One of the goals of Ruben's and my classes is to help students become self-correcting. Once they have a basic technique and a knowledge of what to do and how to do it, then they will know when they make a mistake and can work on it. For this reason we usually video the class for them for personal study. This approach also helps them become better dancers faster, and so need fewer classes. One might say, good for them but bad for us. We don't agree, as the more self-aware, good dancers out there who learned from us, the better for us and for Tango in general: a win-win situation.
When Ruben and I are filmed dancing, I always critique our performance and think how it could have been better. Believe me, I am my own worse critic! In the same way, I study still photos of tango dancers, and it's amazing how obvious technique shows up in snapshots (I'm referring to candid shots, not posed photographs.) You can learn a great deal by paying attention to these captured moments--surprisingly more than by watching YouTube videos.
I love watching the parade of dancers passing by my table in the milongas. Time spent not dancing can be used well by observing and listening. That's also part of the tango process--immersion of all the senses. And it's lovely to know that there is not only one correct way to dance tango, that there is room for who you are.
Gavito used to say, "In a milonga, don't watch the good dancers, but the bad ones so you can see what not to do!"
Take this photo below: (I've smudged out the faces because I don't want to embarrass anybody. I'm sure there are awkward pictures of Ruben and me out there too, as ungraceful moments can happen to anybody. And if you see any like that of us, I hope you learn something.)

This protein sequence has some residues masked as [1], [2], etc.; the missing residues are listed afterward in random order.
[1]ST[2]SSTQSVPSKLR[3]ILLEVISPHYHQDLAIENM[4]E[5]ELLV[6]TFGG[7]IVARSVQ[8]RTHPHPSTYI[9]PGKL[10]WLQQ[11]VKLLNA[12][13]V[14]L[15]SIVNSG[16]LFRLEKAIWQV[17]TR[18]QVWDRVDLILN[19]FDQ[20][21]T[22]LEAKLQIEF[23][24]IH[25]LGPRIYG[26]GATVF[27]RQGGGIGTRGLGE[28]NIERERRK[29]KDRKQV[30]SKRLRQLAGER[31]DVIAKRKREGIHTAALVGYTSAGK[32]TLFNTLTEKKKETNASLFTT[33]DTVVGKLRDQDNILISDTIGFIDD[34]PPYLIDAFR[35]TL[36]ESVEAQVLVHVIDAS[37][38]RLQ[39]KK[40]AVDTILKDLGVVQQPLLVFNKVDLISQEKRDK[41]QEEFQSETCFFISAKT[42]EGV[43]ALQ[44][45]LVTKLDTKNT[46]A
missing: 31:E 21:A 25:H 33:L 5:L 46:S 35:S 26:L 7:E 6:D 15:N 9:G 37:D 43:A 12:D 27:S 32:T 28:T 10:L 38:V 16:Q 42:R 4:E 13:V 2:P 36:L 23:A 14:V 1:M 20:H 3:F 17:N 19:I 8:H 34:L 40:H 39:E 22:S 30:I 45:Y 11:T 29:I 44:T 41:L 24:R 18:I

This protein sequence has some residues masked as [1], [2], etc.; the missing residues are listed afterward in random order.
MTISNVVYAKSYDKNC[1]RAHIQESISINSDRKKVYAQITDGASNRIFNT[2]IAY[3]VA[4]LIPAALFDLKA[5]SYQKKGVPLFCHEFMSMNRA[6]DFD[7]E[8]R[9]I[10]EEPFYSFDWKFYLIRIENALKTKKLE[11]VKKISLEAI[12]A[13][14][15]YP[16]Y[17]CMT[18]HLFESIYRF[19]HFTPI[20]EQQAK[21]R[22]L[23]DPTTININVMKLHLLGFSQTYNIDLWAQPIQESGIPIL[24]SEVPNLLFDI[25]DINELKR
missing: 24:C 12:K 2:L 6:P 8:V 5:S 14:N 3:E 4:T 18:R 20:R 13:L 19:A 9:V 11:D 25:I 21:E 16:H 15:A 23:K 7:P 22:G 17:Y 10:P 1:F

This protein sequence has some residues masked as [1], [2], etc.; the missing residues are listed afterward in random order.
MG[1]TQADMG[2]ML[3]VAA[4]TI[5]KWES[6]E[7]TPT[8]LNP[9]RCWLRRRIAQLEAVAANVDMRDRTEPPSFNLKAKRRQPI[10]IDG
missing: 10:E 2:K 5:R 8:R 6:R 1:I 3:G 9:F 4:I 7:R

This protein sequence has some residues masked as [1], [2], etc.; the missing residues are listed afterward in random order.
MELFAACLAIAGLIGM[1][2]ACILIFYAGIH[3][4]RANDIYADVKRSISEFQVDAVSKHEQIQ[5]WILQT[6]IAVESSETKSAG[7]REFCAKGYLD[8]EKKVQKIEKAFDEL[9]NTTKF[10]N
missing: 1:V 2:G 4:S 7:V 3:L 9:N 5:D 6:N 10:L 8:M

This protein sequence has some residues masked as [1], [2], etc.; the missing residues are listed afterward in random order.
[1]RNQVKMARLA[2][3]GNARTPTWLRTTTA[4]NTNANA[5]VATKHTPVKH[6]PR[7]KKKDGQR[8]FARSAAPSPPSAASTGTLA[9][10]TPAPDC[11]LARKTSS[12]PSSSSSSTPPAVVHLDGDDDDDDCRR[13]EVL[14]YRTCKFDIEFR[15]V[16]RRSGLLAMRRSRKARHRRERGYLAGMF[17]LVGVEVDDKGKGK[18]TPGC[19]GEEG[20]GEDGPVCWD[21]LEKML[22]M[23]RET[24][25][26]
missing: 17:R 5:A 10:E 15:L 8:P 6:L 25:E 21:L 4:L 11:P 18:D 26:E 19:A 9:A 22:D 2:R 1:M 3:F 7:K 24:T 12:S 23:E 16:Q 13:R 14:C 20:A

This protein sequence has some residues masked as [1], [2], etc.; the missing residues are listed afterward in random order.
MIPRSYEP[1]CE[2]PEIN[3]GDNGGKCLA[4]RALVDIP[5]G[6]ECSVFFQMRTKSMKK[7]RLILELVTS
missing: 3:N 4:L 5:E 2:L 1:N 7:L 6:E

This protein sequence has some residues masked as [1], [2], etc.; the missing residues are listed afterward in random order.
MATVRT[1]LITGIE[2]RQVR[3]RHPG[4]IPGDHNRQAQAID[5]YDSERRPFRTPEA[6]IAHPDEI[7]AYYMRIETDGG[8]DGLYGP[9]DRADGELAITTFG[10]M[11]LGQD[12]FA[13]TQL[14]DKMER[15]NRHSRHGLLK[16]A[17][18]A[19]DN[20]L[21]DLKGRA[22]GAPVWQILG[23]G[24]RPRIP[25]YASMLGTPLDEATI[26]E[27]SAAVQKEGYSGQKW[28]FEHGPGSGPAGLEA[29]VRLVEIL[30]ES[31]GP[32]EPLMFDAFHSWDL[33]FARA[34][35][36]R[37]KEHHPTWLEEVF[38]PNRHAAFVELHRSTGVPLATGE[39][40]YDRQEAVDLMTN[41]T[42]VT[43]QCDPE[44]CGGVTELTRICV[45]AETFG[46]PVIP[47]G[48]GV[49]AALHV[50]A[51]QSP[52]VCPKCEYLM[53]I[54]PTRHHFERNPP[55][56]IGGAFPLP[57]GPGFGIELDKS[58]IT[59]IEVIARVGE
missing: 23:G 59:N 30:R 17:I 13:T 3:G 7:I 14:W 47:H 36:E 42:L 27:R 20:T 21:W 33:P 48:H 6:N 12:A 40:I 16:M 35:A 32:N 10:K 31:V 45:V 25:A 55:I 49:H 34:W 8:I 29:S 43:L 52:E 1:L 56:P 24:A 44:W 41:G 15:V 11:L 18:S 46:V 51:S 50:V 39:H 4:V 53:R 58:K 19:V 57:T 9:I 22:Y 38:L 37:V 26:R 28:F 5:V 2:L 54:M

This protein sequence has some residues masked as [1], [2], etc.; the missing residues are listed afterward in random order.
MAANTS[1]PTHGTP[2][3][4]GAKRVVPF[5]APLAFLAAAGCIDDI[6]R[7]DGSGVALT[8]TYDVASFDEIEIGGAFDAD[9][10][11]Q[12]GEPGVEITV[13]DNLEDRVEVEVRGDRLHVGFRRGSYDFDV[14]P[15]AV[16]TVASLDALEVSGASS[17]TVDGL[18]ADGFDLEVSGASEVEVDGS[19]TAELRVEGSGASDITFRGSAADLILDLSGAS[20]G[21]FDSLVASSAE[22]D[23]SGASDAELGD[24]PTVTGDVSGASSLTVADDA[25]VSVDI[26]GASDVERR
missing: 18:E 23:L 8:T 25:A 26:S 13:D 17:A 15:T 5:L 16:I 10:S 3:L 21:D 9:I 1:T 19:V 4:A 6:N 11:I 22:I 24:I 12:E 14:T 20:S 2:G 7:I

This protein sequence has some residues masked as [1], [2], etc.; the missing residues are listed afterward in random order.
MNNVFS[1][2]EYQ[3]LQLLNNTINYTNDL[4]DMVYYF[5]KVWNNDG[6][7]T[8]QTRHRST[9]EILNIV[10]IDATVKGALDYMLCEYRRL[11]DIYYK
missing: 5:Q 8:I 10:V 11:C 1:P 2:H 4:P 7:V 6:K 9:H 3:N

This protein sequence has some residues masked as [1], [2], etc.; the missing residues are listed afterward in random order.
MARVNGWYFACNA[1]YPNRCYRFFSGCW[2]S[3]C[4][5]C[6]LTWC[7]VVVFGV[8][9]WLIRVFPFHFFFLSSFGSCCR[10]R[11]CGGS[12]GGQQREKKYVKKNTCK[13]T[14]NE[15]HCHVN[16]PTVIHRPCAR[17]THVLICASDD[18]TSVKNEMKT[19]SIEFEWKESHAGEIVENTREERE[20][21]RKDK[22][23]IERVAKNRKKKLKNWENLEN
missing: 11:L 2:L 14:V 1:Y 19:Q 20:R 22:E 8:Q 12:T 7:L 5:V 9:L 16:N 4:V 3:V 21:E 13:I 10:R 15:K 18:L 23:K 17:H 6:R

Look at the couple on the left. He has planted himself firmly with his weight between his two feet, his right knee super-bent, his posture and his hyper-extended back as sturdy and unmoving as a tree trunk, while trying to lead his partner into a gancho. He's not so much dancing as growing roots. The poor lady has no space for her left foot and the right one is sickled, so she's pigeon-toed trying to keep her balance. There is little connection between them. (However I do like her left arm and his right.)
The couple on the right, however, have a relaxed posture, are connected, each has their weight on one side and they are prepared to continue with the next step of the dance using their free feet. The lady's left arm could be higher, the embrace less wimpy, but they look like they are moving and dancing together, not growing branches and leaves.
There is always something to be learned. What do you look for in tango photographs?
For more on photo study for self-correction go here.